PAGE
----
Theology Thursday: “Free” and “Servant” in the Workplace

Dr. Paul R. Raabe, Faculty, College of Theology

Jesus demonstrates freedom and servitude by washing his disciples' feet

In the workplace you diligently work and spend countless hours at your job. You are under a lot of pressure. Pressure to follow the rules, pressure to meet deadlines, pressure to meet the expectations of those over you, pressure to fit in with and even be liked by your coworkers, pressure to manage those under your supervision, pressure to succeed, pressure to meet your own goals and live up to your own expectations. The amount of work facing you keeps piling up. You have to achieve, to have good stats to show, to measure up, and all so that you can earn your wages. You fight the traffic to get to work on time and then you fight the traffic to return home. When you do arrive at home, you are exhausted only to face it all again tomorrow.

Life in the workplace can be stressful, exhausting, enervating. It can seem like you are imprisoned with all kinds of constraints put on you, under all kinds of rules and expectations. However, there is good news from the Lord God Almighty for you. God the Father through his only begotten Son has set you free, and his Holy Spirit has brought you under that God-given freedom.

Free From What?

What are you free from? Free from the ruling power of sin that enslaves all people, because all people are sinners. You are free from the just accusations of God’s just law, that condemn us as lawbreakers. You are also free from the tyrannical bondage of Satan himself. Finally, you are free from eternal condemnation. Even physical death will not have the final say over you, since the bodily resurrection of Jesus is the first fruits of your own bodily resurrection unto eternal life (1 Corinthians 15:20).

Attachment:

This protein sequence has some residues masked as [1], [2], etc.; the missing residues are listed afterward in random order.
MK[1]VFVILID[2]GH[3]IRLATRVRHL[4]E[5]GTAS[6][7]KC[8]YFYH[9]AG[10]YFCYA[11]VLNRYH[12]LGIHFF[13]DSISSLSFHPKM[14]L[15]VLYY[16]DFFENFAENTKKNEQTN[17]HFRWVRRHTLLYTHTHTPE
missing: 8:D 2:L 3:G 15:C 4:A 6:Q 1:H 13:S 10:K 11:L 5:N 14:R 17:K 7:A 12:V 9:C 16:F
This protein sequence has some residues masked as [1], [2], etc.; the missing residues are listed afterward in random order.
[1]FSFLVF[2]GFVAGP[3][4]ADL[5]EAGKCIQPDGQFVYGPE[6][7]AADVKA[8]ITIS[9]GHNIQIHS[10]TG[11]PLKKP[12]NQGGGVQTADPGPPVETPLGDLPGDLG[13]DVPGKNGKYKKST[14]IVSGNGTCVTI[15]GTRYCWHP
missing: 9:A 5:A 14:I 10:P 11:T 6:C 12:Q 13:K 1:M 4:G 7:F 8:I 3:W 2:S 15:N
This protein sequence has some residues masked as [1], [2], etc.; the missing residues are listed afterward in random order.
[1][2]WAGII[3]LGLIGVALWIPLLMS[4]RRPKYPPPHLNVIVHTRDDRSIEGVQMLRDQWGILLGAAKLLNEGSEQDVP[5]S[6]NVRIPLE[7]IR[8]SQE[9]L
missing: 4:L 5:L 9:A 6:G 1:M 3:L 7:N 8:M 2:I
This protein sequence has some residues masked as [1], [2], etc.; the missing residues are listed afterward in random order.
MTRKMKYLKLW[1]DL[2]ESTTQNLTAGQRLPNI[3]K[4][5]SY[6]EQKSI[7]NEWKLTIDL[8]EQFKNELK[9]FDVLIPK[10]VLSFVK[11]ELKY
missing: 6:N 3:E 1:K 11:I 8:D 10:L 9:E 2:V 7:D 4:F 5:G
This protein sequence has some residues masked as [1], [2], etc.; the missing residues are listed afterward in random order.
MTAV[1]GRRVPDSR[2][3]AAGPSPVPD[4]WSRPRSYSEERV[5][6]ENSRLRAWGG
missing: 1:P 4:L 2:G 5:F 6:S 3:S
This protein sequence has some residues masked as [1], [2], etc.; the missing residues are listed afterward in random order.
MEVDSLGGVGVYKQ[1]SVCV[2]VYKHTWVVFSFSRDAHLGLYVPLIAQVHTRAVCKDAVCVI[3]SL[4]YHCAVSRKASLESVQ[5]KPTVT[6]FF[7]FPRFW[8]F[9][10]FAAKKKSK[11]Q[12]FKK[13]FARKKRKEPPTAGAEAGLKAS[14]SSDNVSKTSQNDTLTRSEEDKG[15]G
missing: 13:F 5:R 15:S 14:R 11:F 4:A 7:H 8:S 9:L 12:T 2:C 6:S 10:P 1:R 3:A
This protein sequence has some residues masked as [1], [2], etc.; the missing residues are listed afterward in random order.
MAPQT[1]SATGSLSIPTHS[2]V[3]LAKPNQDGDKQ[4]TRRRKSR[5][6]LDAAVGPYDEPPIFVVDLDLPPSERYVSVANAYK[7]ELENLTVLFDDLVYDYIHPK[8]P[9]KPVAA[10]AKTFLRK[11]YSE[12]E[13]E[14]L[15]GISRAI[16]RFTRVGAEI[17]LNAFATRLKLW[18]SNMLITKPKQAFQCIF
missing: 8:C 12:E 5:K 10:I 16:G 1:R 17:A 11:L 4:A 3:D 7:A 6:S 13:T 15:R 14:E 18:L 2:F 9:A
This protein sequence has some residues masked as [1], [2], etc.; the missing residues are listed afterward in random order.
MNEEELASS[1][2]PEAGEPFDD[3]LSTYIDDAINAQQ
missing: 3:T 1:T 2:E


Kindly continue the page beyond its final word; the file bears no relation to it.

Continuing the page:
Both Free and a Servant

The Scriptures speak quite a bit of God giving freedom to those in bondage. By the exodus from Egypt the true God freed his ancient people from harsh bondage. In the fullness of time this same God, the God of ancient Israel, did the ultimate action of setting free. At the same time, the Scriptures often speak of a Christian as one who serves others. So, which is it, free or servant? It turns out that both dimensions are true.

In the workplace, a Christian lives a “double life” properly understood. In 1520 Martin Luther wrote a now famous treatise, in which he discusses both dimensions titled: “The Freedom of the Christian.”1 Here he makes two assertions side-by-side:

  • “A Christian is a perfectly free lord of all, subject to none.”
  • “A Christian is a perfectly dutiful servant of all, subject to all.”

Luther bases these two statements on the Apostle Paul’s statement in 1 Corinthians 9:19, “For though I am free from all, I have made myself a servant to all.”

Free by the Gospel

The first assertion states the result of the gospel. As Jesus himself said, “So if the Son sets you free, you will be free indeed,” free from sin and from the accusation and condemnation of the law against sin (John 8:36). We stand forgiven and righteous in God’s sight by God’s undeserved favor and because of the all-sufficient active and passive obedience of another, of Jesus the Messiah, God’s Son in human flesh.